Ernst Zundel Deported from Canada, Charged in Germany
After he moved to Canada in 1958 to escape military service in his homeland of Germany, neo-Nazi Ernst Zundel pained the government of his adopted country by establishing Toronto as the base of operations for Samisdat Publishing.
Zundel's firm eventually grew into one of the largest international distributors of Nazi memorabilia and Holocaust-denial propaganda, including texts authored by Zundel like Did Six Million Really Die? and The Hitler We Loved and Why.
Zundel also turned his home, in the words of a Canadian federal court, into "a revolving door for leaders of white supremacist groups with histories of violence."
On March 1, culminating years of conflict with the government, Canada finally gave Zundel the boot, deporting him back to Germany. German officials promptly arrested him for past incitement of racial hatred by disseminating banned materials to Germany via the mails and the Internet from Canada.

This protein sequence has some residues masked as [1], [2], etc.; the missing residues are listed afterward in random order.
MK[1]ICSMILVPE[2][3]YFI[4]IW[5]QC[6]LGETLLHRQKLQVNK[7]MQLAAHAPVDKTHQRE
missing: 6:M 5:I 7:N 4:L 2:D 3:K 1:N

Zundel had lived in Canada for nearly five decades, but authorities there never granted his repeated citizenship applications. Frustrated, he moved to the United States in 2000 hoping to obtain U.S. citizenship, but failed there as well. He was arrested in 2003 in Tennessee for overstaying his visa and returned to Canada. There, he was immediately jailed under an anti-terrorism law passed during his absence.
Zundel spent the next two years in solitary confinement fighting a legal battle to avoid deportation to his native country. In late February, Canadian Federal Court Justice Pierre Blais ruled that Zundel could reasonably be deemed a threat to national security, thereby making him subject to immediate deportation.
In his blistering 63-page decision, Justice Blais called Zundel a racist hypocrite who claimed to be a pacifist while actually working to support groups abroad that seek "the destruction of governments and multicultural societies."